Miami-Dade County’s Collection of Ad Talent Turns Off Locals
ATLANTA–Advertising agencies located throughout the Miami-Dade County region are complaining that local government is transforming what could have been a plum account into a lemon.
For the first time, Dade County (Fla.) officials will recruit area shops to create a pool of talent for the marketing and advertising of each branch of regional government. County government sources estimated the account has a cumulative worth of $1.5 million.
The ultimate value will be considerably less for whichever shop is invited to participate. According to several agencies in the Miami area, local authorities are planning to assemble up to a dozen pre-approved firms, from which each government department will be able to choose a shop for any given project.
A selection committee will hear pitches from agencies which make the initial cut after completing an extensive application. At least one agency must be owned by a woman and another by an African American. There is no provision that a Hispanic-owned business must be included, even though Miami’s population is nearly 60 percent Latino.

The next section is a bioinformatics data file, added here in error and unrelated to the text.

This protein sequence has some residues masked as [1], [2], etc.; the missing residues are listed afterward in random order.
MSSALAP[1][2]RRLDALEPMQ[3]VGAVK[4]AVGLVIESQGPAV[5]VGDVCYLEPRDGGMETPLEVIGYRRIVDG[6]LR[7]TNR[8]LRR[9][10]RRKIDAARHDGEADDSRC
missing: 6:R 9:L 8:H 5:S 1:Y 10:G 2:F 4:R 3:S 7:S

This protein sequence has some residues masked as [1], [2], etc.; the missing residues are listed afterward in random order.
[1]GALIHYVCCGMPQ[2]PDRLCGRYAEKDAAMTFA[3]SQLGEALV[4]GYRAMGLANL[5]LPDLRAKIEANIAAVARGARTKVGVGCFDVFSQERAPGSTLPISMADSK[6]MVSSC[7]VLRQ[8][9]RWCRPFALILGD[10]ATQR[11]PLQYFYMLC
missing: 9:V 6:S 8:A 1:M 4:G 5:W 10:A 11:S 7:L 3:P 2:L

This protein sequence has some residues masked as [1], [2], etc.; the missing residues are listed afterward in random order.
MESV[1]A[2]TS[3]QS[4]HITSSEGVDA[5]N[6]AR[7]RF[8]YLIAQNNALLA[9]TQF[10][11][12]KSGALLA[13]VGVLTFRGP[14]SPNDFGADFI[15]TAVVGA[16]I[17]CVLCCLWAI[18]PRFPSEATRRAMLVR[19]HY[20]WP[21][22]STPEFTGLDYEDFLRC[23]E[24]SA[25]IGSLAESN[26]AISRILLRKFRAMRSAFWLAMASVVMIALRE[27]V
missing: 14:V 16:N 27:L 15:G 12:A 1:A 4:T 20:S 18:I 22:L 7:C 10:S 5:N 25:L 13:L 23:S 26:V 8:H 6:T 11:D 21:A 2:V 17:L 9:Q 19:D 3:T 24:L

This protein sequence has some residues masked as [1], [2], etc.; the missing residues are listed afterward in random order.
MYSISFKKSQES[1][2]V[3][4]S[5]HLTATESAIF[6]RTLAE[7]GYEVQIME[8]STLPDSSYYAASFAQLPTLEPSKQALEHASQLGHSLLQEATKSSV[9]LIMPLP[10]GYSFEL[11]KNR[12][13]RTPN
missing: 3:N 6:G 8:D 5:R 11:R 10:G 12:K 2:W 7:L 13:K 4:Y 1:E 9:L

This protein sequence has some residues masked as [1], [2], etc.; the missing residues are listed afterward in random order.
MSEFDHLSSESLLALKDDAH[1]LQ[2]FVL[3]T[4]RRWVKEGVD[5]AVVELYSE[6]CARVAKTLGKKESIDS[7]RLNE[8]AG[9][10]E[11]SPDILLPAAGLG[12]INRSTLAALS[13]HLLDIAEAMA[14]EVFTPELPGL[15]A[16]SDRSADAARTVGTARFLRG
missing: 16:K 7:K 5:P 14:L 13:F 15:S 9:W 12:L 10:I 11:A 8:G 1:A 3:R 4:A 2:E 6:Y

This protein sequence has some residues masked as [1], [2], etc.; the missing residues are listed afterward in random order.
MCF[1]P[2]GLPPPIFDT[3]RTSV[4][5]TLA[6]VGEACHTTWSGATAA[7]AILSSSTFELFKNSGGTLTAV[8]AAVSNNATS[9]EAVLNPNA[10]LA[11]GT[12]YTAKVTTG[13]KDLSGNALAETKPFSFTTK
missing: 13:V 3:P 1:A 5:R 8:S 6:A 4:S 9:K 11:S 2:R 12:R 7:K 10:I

Dade County contracting officer Leo Moresma deferred all questions to a one-page statement that had not been sent to Adweek by press time late last week. Trenae Floyd in the contracting office said “a cone of silence” had descended around the review process.
Sources said 22 agencies have applied to the county, which stopped accepting applications Jan. 6.
Several agency heads, speaking on the condition of anonymity, said the county ad business was not worth their time or effort.
“That’s a lot of work for not necessarily a whole lot of business,” said one Miami agency president. “They’ve subdivided it into a whole lot of different agencies, so even once you’re in, you still have to go through the process again and again.”
Even the county’s guarantee that at least one selected agency would be owned by a woman or women was not sufficient to interest one female chief executive officer.
“It’s going to be low-ball contracts all the way,” she sniffed. “People don’t realize you’re going to get what you pay for.”
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